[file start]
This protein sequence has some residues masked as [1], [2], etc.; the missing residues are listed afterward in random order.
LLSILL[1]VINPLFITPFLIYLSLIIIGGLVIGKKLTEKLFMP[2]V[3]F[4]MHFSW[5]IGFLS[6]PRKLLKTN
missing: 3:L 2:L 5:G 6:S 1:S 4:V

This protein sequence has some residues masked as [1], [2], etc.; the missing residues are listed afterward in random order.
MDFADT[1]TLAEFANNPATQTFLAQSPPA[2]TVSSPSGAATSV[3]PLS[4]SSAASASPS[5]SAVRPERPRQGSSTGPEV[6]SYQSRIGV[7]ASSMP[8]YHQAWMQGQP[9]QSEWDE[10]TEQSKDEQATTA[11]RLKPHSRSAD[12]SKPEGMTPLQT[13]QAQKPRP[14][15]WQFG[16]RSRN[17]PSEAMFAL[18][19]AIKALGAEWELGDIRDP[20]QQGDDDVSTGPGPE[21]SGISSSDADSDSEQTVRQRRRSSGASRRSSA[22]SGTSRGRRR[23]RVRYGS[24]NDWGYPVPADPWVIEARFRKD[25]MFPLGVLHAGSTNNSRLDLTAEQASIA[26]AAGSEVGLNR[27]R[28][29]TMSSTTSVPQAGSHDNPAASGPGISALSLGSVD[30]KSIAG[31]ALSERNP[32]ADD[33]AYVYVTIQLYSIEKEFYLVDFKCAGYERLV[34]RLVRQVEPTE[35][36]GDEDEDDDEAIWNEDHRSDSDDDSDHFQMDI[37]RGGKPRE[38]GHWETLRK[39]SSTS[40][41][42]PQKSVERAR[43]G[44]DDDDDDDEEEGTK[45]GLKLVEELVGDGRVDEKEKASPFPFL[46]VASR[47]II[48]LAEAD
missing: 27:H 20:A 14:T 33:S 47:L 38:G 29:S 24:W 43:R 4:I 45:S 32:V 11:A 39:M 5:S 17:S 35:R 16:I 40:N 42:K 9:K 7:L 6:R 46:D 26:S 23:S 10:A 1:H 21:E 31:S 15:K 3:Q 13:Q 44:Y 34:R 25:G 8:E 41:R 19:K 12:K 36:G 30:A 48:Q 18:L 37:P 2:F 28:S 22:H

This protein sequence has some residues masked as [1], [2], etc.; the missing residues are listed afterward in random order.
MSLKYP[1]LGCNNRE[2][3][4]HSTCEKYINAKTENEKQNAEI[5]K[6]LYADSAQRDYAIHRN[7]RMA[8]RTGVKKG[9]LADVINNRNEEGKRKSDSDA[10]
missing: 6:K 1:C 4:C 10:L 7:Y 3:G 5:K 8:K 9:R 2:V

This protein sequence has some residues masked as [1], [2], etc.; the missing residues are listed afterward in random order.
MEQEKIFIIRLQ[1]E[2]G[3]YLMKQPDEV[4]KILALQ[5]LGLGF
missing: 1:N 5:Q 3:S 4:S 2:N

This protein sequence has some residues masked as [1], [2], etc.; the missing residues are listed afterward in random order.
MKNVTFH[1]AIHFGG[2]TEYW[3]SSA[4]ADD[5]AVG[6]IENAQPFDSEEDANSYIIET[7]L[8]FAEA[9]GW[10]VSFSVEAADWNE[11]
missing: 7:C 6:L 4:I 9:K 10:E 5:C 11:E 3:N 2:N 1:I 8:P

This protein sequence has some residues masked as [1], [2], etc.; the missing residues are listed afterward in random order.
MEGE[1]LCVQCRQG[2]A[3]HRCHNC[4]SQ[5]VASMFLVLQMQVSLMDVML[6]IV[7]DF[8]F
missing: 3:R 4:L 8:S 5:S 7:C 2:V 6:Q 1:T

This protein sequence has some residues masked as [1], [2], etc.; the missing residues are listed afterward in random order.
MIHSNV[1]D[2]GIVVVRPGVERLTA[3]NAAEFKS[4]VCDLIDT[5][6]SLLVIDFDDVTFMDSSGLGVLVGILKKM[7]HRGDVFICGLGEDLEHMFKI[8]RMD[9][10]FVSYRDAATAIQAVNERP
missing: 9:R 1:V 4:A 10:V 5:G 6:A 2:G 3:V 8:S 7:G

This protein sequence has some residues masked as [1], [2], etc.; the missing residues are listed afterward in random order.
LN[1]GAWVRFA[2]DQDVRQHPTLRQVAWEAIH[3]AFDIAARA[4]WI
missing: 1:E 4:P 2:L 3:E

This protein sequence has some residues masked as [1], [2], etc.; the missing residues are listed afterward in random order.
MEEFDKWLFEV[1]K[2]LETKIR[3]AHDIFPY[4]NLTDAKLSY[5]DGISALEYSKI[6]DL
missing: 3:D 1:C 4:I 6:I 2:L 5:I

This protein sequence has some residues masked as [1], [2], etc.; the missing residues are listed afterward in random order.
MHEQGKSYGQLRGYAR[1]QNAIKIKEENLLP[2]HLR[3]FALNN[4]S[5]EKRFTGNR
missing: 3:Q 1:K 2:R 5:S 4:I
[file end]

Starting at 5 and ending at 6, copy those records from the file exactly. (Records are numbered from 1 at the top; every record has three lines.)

This protein sequence has some residues masked as [1], [2], etc.; the missing residues are listed afterward in random order.
MKNVTFH[1]AIHFGG[2]TEYW[3]SSA[4]ADD[5]AVG[6]IENAQPFDSEEDANSYIIET[7]L[8]FAEA[9]GW[10]VSFSVEAADWNE[11]
missing: 7:C 6:L 4:I 9:K 10:E 5:C 11:E 3:N 2:N 1:I 8:P

This protein sequence has some residues masked as [1], [2], etc.; the missing residues are listed afterward in random order.
MEGE[1]LCVQCRQG[2]A[3]HRCHNC[4]SQ[5]VASMFLVLQMQVSLMDVML[6]IV[7]DF[8]F
missing: 3:R 4:L 8:S 5:S 7:C 2:V 6:Q 1:T